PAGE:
"People have been telling me, 'We need a taxidermist here in town,'" Roberts resident Rick Holm said.
Hunters and fishermen, consider your wish granted. Holm recently opened North West Wisconsin Taxidermy at 157 S. Knowles Ave., New Richmond.
Do not panic when you first walk in and see Guy Fieri sitting behind the desk surrounded by mounts of white-tailed bucks and bass. You did not stumble into the Food Network. Holm just happens to resemble the Food Network star, enough so, that he might be able to snag a job as his stand-in if the taxidermy gig doesn't work out.
Holm previously ran his taxidermy business out of his home in Roberts.
"I've always wanted to run my own business. I do love the outdoors, love to hunt and fish, so I thought, 'What a perfect business to be in.' Ten years ago, I left 3M and went to school for taxidermy," Holm said.
With the decision to make taxidermy his full-time occupation, Holm initially thought he would build in Hammond. But with the new bridge soon to open, he had also been keeping an eye on storefronts in New Richmond. When the space on Knowles Avenue opened up, he knew it was the right move at the right time.
"It's going well. I've met a lot of really nice people. It's a super friendly town. The city made moving in here real easy. People have been coming into this building for many, many years. They tell me it's haunted. I've been hearing a lot of those stories," Holm said.
Holm earned his taxidermy certificate at the American Institute of Taxidermy in Boulder Junction, Wis. The six-week course devoted one week to game heads, one to mammals, one to birds and three to fish. Holm will also be teaching taxidermy out of his new location. He plans to offer a five-week course with the only difference being; only two weeks will be spent on fish. He also intends to include some time talking about how to run a small business.
"Most people think they know how to run a business. They don't realize in this business, you are everything. You deal with customers, manage marketing, handle invoicing and inventory, and you do the mounting. This tends to be a business you work your way into gradually," Holm said.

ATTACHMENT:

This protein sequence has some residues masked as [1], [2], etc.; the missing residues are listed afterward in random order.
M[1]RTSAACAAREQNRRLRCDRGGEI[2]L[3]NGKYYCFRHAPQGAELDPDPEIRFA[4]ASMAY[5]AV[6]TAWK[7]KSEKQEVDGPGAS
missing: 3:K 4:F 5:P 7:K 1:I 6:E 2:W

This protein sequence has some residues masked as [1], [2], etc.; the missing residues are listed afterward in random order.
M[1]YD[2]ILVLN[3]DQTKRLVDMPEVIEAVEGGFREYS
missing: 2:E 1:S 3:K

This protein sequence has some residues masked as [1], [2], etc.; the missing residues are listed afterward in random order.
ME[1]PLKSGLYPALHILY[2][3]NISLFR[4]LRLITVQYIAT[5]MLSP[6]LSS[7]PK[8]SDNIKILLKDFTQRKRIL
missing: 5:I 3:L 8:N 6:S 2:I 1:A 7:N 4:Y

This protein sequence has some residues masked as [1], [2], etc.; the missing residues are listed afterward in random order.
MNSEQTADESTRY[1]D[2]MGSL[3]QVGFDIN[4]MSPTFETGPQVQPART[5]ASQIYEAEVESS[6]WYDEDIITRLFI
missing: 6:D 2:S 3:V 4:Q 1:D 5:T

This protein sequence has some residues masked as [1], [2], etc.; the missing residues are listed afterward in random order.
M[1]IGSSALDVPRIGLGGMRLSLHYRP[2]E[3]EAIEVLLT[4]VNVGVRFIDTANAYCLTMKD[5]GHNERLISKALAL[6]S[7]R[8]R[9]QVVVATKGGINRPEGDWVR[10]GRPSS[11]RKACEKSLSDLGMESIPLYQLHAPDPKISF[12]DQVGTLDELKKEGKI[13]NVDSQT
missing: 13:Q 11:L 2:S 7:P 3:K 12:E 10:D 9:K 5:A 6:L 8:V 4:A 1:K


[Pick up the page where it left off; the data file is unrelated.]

Previous to moving his business to New Richmond, Holm relied primarily on word-of-mouth to market his business.
"Word-of-mouth is the best. News spreads pretty fast," Holm said.
Word-of-mouth still plays an important role, but with the move, he has added a Facebook page to which he posts photos of his recent mounts and signage to promote his new, high-traffic location.
A lot of young men and women grow up hunting and fishing in the Midwest and wonder about ways to make a living somehow related to that love of the outdoors. Most of us can remember the thrill that came with seeing our first white-tailed buck mount, black bear, or maybe something more exotic like an elk or big cat. The art of taxidermy is responsible for fueling our imaginations.
"Learning taxidermy is not a lot of anatomy. It's more about the basic processes of fleshing, tanning and mounting and learning how to work safely with the specific tools of the trade. My first project in school was a bobcat. My brother's bear was the first thing I mounted once I was out of school. He had it sitting in his freezer. I said, 'Why not let me mount it for you,'" Holm said.
Holm charges a flat fee for most of his work. Fish are figured by the inch. A white tail's a white tail, a bear's a bear, unless there is something unusual like a 600-pound black bear, in which case, Holm had to use a grizzly form and charge more.
Holm's mounted everything from bass to badgers, including boars, caribou and elk, but his specialty is white-tailed deer.
"Specialty depends somewhat on where you live. This is white-tailed country, so I do more white-tailed deer than anything else. I would say that's what I specialize in. I've had some unusual deer. One had an extra antler coming out right in front of his eye. So you do see some odd and interesting things," Holm said.
The weirdest thing Holm gets calls for, pets.
"I get a lot of calls for pets, but that's not something I do," Holm said.
People are often under the impression that having their trophy mounted can take months, if not years. Yes and no.
"A typical whitetail probably takes 10 hours of work, but there's a lot of drying time. Add in other ongoing projects and it's probably going to take about a month from when you start to when you get a hold of the customer and tell him it's ready to go," Holm said.
Holm cautions that it can take even longer, especially for deer, immediately following the season when orders can back up.
One thing that can add unnecessary time and expense to a job is, improperly field dressing your buck.
"You get the guys that shoot these big bucks and for some reason, they think they have to slit the neck, because that's what they were taught when they were kids, cut that windpipe. Now I have to fix all that (damage). If you know you're going to mount something, think ahead," cautioned Holm.
To find out more or inquire about classes, contact Holm at 715-222-4958, by email at: holmrkddwww.facebook.com/Northwest-Wisconsin-Taxidermy.